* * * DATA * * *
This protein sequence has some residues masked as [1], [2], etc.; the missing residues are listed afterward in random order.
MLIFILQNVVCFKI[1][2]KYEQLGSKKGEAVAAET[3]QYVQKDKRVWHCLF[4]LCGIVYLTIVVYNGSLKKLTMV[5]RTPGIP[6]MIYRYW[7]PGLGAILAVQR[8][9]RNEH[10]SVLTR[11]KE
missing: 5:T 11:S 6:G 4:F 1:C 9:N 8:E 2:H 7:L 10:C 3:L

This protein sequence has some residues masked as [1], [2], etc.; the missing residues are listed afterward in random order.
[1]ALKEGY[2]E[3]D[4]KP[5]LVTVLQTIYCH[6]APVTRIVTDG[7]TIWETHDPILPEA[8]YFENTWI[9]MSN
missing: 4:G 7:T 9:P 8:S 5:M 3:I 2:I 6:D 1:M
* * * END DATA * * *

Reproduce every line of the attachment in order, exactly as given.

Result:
This protein sequence has some residues masked as [1], [2], etc.; the missing residues are listed afterward in random order.
MLIFILQNVVCFKI[1][2]KYEQLGSKKGEAVAAET[3]QYVQKDKRVWHCLF[4]LCGIVYLTIVVYNGSLKKLTMV[5]RTPGIP[6]MIYRYW[7]PGLGAILAVQR[8][9]RNEH[10]SVLTR[11]KE
missing: 5:T 11:S 6:G 4:F 1:C 9:N 8:E 2:H 7:L 10:C 3:L

This protein sequence has some residues masked as [1], [2], etc.; the missing residues are listed afterward in random order.
[1]ALKEGY[2]E[3]D[4]KP[5]LVTVLQTIYCH[6]APVTRIVTDG[7]TIWETHDPILPEA[8]YFENTWI[9]MSN
missing: 4:G 7:T 9:P 8:S 5:M 3:I 2:I 6:D 1:M